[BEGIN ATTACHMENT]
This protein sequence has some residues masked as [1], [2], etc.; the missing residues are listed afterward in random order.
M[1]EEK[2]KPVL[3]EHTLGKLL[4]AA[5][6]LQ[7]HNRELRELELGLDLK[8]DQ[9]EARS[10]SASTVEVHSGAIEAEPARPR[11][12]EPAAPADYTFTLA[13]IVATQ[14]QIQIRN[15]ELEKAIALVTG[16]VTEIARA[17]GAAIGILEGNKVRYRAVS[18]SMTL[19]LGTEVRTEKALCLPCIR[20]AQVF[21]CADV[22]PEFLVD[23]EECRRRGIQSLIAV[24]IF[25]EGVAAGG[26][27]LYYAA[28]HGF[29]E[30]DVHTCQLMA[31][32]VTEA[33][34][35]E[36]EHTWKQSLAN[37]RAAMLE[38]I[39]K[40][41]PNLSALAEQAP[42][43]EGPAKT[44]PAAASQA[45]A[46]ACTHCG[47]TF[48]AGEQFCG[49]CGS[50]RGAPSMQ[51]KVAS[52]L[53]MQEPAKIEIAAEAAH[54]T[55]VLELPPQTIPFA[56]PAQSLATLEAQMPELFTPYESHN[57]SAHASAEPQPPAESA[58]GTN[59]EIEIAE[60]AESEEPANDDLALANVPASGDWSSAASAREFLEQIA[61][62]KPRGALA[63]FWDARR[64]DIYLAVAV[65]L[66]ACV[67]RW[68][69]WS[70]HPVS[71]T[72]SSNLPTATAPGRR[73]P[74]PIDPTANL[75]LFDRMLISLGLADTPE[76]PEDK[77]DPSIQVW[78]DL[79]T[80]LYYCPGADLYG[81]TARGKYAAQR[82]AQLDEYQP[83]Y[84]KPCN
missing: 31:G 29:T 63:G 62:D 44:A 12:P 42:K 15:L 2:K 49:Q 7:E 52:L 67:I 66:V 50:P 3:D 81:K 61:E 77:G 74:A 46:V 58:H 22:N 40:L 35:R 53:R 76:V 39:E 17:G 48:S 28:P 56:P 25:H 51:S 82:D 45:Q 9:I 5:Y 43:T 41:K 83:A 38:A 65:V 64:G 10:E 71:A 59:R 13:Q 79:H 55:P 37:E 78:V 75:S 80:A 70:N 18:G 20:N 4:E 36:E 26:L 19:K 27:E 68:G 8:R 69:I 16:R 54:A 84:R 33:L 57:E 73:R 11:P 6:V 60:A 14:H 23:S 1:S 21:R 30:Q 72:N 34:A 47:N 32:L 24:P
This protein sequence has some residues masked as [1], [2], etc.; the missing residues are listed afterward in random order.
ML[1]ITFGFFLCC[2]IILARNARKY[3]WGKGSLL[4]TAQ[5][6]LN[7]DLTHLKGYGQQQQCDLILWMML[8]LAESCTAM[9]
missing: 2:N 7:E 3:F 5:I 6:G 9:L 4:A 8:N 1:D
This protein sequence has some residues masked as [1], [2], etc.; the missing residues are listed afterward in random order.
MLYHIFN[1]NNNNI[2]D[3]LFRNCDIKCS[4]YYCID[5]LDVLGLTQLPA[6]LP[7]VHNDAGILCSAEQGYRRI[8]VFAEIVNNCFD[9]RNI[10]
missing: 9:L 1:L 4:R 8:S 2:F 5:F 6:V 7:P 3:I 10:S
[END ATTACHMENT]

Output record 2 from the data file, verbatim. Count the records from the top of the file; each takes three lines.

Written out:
This protein sequence has some residues masked as [1], [2], etc.; the missing residues are listed afterward in random order.
ML[1]ITFGFFLCC[2]IILARNARKY[3]WGKGSLL[4]TAQ[5][6]LN[7]DLTHLKGYGQQQQCDLILWMML[8]LAESCTAM[9]
missing: 2:N 7:E 3:F 5:I 6:G 9:L 4:A 8:N 1:D